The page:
There is no doubt that Mundelein High School is preparing some of its students for the next stage in their lives. This is evidenced by the significant number of students that attend 2 and 4 year college programs, vocational training or the military. The problem is that State test results show there is a growing proportion of Mundelein High School students that are not achieving at adequate levels; and therefore I am not completely satisfied that the district is properly preparing all of its students. Prescribing changes would be premature at this time because the root causes for the growing level of under achievement have not been isolated. Therefore, I promote that the board supply the administration with the resources that it needs to identify the root causes of the growing level of underachievement and to develop action plans to reverse the trend.

What budget issues will your district have to confront and what measures do you support to address them? If you believe cuts are necessary, what programs and expenses should be reduced or eliminated? On the income side, do you support any tax increases?

The good news is that Mundelein High School District 120 is in a very sound financial position and consequently has been assigned a financial rating ofRecognition? which is the highest rating awarded by the State. It follows that the district does not have to confront any direct budget issues at this time. Therefore there is no need for program cuts, expense cuts, or tax increases. However, if budget issues do arise in the future then I would support prudent spending by way of program prioritization and expense management over tax increases.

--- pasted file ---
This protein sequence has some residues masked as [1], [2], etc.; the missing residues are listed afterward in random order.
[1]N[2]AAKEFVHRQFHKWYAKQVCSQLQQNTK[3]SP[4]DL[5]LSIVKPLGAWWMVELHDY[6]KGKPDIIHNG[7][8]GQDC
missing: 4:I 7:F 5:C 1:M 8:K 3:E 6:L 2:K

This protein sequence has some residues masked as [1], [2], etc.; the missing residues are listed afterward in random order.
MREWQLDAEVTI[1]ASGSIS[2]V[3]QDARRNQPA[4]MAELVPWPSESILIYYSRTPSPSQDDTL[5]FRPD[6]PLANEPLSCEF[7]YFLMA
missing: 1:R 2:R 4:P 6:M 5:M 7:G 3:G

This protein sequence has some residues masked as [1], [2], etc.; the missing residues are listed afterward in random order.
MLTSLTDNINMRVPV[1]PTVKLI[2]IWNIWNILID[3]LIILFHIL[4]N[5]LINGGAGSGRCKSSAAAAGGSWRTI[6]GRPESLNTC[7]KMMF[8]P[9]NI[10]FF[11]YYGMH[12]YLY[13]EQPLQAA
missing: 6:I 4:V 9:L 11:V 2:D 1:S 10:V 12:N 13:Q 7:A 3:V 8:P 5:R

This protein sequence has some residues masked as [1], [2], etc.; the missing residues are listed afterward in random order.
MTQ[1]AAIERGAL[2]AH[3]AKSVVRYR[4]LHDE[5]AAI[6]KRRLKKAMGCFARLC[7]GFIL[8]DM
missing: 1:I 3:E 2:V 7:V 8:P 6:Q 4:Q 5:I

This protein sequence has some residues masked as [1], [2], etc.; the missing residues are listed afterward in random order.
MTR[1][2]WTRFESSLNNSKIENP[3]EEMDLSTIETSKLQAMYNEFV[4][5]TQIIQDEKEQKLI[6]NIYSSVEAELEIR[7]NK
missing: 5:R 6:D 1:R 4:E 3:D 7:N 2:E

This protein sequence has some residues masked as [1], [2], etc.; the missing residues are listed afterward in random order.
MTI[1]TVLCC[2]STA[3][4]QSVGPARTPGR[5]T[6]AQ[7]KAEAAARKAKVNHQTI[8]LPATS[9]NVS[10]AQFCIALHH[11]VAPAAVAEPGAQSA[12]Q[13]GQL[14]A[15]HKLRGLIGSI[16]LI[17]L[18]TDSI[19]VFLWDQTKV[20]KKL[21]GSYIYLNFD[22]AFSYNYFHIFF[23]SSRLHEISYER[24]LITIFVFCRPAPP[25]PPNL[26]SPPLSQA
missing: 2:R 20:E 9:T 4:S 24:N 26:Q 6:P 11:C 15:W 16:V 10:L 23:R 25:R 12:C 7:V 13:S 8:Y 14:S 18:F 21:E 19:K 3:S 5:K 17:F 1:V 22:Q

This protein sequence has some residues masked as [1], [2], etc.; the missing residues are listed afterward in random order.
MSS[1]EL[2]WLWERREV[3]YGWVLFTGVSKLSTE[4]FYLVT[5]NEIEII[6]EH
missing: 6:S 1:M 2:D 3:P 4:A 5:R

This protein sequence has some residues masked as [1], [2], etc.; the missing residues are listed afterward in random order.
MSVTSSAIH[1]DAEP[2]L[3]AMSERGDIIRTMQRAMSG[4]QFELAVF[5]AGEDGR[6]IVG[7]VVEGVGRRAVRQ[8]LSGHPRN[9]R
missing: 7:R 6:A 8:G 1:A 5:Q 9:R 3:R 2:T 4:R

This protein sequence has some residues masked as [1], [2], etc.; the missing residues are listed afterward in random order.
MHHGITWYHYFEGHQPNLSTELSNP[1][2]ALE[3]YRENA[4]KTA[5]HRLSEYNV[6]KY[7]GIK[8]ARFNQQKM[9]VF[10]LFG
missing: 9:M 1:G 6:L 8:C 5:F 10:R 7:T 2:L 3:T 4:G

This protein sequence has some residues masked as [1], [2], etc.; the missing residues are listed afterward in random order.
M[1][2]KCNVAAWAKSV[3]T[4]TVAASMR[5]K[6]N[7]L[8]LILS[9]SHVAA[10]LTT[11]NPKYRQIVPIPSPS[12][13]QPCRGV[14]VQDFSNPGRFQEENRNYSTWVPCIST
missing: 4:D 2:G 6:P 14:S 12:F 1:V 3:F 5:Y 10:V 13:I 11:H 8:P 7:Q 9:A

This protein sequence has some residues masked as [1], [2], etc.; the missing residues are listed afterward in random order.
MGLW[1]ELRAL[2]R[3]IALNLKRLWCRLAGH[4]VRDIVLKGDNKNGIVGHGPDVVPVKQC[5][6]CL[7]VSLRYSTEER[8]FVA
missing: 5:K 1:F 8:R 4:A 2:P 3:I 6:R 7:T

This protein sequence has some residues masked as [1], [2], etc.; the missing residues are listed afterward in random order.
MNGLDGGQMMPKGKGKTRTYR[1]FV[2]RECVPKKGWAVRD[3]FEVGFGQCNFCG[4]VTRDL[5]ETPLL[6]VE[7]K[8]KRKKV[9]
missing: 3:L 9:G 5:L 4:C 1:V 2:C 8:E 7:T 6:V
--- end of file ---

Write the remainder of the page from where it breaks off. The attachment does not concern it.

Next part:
As contract talks come up with various school employee groups, do you believe the district should ask for concessions from its employees, expect employee costs to stay about the same as they are now or provide increases in pay or benefits?

Contracts with the various school employee groups were completed over the past two years and therefore the next scheduled contract expiration is not until the middle of 2014. Given that the district is in a very sound financial position, I do not expect that the district would need to ask for concessions when contracts begin to expire. When they do expire, I would expect employee costs to remain proportionately the same.

If your district had a superintendent or other administrator nearing retirement, would you support a substantial increase in his or her pay to help boost pension benefits? Why or why not?

I believe that the district should be fair to the superintendent or other administrator and compensate them based on their performance. In Illinois, a substantial increase in pay beyond a set threshold in order to boost pension benefits would result in a penalty that would need to be paid by the district. Mundelein High School has a very competent administration and I believe that some administrators have earned reasonable increases in pay prior to retirement. But I will not support substantial increases beyond the State of Illinois threshold because doing so would be punitive to the district.